My interest in professional wrestling comes in phases. In the early 90s, when I was an impressionable youngster who thought wrestling was real, I idolized the likes of Hulk Hogan, The Undertaker, and Bret Hart. I cried when Shawn Michaels kicked Marty Jannetty through the glass, officially ending The Rockers as a tag team. After a few year hiatus, I jumped back on board thanks to the one-two punch of fantastic AKI-made Nintendo 64 games and some of the best stories and action during the Monday Night Wars. I was even in attendance for Wrestlemania X8, where I screamed my lungs out as Hulk Hogan faced The Rock in one of the most legendary bouts of all time.
After ECW folded into the WWE in the 2000s, I took a long hiatus. Oddly, it was my wife who pulled me back in a few years ago, as she went through a phase where she was deeply invested in the Total Divas reality TV show. When the opportunity arose for us to see her favourite wrestlers perform at a local event, I’ve been “sort of” following the scene again ever since.
Almost 20 years after its original release, I finally played Paper Mario for the first time. Regarded by many as a classic, it slipped through the cracks for me due to the pettiest of reasons.
It wasn’t Super Mario RPG 2.
The biggest mistake I made with regards to streaming was that I didn’t have enough of a plan. When I started doing this, my goals were laser-focused around production quality. From improving the audio, to ensuring that the stream ran at a steady frame rate, to having the capabilities of hosting a video podcast with friends, I knew what those challenges were and I took active steps to squash them. Sometimes it would take many months for to fix specific issues, but the objectives, roadmap to achieve such objectives, and the benefits of completing them were clear in my head.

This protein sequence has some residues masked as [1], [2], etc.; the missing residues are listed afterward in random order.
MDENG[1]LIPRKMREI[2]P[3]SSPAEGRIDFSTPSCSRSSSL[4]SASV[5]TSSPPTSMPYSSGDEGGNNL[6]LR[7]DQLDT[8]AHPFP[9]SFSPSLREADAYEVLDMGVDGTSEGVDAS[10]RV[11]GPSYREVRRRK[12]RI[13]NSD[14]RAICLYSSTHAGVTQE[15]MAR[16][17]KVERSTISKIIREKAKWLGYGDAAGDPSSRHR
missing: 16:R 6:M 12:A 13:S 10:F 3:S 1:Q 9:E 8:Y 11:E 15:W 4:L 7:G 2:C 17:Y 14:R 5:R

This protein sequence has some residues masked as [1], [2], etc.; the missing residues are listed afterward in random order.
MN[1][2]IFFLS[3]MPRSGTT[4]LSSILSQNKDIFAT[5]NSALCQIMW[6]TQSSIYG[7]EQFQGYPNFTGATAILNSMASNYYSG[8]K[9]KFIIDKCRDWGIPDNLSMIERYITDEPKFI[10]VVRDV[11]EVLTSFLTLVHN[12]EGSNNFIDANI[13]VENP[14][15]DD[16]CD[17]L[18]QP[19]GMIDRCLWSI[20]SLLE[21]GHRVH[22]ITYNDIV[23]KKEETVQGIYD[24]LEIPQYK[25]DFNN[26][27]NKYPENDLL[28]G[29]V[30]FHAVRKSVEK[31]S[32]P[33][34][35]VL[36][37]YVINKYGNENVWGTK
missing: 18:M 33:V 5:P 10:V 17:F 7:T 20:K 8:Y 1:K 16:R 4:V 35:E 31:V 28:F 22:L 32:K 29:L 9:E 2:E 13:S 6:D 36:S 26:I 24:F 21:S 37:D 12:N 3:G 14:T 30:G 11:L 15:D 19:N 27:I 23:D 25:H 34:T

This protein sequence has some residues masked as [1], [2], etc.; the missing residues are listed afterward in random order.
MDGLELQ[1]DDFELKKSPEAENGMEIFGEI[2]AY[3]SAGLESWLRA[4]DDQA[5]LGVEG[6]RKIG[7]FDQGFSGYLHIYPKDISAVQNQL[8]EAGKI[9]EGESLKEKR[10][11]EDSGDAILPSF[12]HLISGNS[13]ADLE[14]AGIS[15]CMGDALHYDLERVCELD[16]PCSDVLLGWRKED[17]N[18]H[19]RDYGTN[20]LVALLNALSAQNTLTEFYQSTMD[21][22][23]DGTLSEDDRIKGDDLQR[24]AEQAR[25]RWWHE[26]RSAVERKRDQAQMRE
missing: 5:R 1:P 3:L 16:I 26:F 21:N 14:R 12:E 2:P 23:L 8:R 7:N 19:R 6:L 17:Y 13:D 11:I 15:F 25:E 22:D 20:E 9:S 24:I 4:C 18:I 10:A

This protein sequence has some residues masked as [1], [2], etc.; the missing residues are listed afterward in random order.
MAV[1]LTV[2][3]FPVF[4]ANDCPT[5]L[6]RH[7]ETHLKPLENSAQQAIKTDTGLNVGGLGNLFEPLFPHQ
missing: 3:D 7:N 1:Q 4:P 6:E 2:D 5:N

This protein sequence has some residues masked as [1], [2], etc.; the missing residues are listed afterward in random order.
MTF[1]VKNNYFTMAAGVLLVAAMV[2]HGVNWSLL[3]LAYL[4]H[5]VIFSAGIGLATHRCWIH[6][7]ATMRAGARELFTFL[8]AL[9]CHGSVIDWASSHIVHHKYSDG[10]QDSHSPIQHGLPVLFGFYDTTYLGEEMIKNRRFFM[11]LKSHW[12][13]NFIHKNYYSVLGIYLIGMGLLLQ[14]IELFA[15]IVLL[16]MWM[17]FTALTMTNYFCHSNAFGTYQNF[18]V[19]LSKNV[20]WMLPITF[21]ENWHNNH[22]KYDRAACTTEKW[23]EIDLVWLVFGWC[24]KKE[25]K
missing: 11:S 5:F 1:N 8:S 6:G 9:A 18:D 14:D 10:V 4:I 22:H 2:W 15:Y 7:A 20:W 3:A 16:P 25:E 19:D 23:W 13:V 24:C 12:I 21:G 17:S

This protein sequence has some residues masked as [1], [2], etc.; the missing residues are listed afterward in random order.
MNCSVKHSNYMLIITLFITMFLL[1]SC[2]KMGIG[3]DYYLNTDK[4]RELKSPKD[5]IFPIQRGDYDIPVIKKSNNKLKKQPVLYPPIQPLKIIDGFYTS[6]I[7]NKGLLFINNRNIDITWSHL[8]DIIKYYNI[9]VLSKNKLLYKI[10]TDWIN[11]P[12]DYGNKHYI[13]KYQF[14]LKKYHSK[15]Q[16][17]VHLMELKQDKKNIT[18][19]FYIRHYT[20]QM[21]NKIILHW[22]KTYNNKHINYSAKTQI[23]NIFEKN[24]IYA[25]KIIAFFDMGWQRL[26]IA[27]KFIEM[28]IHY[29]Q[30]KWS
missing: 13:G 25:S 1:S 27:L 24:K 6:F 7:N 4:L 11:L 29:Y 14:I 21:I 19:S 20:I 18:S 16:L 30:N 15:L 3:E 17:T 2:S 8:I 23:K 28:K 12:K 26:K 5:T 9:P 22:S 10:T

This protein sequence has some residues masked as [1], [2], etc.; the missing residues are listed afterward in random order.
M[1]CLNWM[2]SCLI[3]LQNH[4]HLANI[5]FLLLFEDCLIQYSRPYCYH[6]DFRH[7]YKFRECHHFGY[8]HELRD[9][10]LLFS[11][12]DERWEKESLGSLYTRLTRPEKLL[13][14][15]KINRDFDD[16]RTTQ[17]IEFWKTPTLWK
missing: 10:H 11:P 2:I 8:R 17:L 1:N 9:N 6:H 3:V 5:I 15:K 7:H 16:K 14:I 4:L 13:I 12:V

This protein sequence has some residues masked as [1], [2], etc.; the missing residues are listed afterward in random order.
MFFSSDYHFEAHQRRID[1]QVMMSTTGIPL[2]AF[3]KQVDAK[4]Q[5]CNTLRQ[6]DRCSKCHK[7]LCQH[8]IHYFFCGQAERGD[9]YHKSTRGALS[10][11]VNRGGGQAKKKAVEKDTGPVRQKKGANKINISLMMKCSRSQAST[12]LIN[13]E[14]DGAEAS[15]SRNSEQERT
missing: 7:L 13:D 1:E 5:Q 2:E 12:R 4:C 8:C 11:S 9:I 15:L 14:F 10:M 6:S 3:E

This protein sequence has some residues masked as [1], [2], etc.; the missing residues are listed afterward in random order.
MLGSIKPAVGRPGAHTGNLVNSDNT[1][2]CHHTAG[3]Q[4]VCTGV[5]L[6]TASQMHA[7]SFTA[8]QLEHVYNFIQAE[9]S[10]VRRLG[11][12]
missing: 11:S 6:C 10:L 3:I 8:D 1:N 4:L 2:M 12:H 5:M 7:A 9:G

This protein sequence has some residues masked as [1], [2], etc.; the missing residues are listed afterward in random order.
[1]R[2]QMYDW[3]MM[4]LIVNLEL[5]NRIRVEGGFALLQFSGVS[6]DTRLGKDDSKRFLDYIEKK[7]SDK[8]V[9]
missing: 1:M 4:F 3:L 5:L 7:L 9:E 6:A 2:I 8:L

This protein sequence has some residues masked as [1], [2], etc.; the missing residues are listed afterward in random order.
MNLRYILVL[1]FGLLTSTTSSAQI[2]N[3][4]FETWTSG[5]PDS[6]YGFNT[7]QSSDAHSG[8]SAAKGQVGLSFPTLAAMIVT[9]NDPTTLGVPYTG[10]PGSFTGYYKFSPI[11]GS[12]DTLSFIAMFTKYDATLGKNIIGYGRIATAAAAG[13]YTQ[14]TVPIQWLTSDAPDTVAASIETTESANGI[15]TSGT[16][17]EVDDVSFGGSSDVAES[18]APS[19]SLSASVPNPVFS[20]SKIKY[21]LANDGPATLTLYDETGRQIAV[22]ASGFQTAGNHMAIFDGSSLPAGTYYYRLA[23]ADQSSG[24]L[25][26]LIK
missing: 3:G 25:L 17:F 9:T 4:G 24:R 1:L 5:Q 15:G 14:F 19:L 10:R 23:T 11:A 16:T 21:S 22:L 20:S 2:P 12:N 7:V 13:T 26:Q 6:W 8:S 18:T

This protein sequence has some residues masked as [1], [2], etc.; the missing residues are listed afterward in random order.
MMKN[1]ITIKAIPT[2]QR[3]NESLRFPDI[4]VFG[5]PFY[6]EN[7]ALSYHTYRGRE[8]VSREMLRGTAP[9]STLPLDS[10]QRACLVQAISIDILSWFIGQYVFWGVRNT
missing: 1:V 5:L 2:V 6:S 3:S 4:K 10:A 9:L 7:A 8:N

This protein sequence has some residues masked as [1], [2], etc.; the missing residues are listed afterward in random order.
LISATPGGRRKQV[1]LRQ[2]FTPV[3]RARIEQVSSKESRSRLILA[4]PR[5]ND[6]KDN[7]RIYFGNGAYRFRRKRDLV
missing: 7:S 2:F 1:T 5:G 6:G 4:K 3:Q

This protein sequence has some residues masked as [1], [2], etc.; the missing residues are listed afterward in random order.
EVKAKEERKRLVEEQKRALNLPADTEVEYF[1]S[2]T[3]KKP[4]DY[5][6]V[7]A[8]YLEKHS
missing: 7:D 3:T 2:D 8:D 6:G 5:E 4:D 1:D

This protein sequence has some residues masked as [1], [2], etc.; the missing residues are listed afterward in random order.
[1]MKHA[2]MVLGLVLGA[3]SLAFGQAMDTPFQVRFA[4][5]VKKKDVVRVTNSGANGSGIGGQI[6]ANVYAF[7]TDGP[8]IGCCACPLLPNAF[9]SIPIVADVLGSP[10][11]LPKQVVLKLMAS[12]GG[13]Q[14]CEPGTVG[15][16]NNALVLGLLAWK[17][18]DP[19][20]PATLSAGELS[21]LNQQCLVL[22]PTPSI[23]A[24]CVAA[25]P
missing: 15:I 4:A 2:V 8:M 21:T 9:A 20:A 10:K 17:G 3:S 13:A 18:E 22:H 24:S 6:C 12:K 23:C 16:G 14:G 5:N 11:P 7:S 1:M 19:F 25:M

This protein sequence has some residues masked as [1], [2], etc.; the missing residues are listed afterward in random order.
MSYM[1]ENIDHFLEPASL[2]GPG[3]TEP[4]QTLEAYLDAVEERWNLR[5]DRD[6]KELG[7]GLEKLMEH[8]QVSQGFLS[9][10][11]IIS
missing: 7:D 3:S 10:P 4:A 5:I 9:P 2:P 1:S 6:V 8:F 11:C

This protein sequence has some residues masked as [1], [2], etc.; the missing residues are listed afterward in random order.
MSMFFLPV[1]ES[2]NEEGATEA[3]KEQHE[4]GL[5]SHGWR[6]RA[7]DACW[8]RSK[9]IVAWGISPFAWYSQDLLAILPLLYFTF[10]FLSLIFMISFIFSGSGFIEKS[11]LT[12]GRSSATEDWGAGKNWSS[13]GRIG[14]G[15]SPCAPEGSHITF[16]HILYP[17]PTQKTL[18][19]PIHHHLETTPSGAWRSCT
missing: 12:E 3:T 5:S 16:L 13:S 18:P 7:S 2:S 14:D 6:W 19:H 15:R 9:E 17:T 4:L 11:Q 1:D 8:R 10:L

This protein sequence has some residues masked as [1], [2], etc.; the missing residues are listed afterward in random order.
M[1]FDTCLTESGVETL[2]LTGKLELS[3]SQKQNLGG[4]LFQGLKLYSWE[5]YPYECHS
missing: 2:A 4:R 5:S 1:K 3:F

What I didn’t really think about were aspects such as viewership, followers, reaching Twitch Affiliate, or virtually any metric of success. I figured that I would start thinking about those after I established a production quality baseline. After all, it shouldn’t take that long to produce a good-enough stream, right? Ha! Between having to save up to buy new parts and figuring out how to use everything just enough to get by, that process took over a year to sort out.
Meanwhile, my channel was still running. Streaming three-to-four times a week, I was growing increasingly frustrated with multi-hour streams going by and zero people tuning in. As the channel grew in terms of followers, I still wasn’t sure what to make of that. It all came to blow up in my face when a dip in viewership caused me to miss out on Twitch Affiliate. Missing out sent me into a multi-month depressive slide. Without having taken the time to formalize my expectations, I was essentially getting mad at myself over nothing.
Though I should have done this before, now seems like a great time to actually get real and formalize my goals for streaming going forward. This is just a start, as I should constantly be evaluating/adding/removing/revising these goals as I go. I may not formally write down every iteration, but having something written down somewhere to hold myself accountable is a great first step.
Over the past few weeks, I have been on a serious Ariana Grande bender. Though I’ve been a fan of hers since she released the trap-pop bop “Everyday“, her new album Thank U, Next has been playing from front-to-back in my headphones almost non-stop.
As much as I love every song on that album, one cut on the LP particularly stands out. Track 2, titled “needy”, speaks to the very core of how I approach the subject of love word-for-word, as flawed as it might be.
I’ma scream and shout for what I love
Passionate but I don’t give no f****
I admit that I’m a lil’ messed up
But I can hide it when I’m all dressed up
I’m obsessive and I love too hard
Good at overthinking with my heart
How you even think it got this far?
– Ariana Grande, “needy”
Having listened to this song about 100 times in a month, it got me thinking about the medium of video games. Are there any video games that I’ve played that speak to me in that same way? That cut right down to the very core of who I am, warts and all?
On March 3rd, my wife and I attended Kitchener Comiccon. Taking place at Kitchener City Hall, this free convention was a cool event for the community. Here are a few pictures and highlights from our time at the show!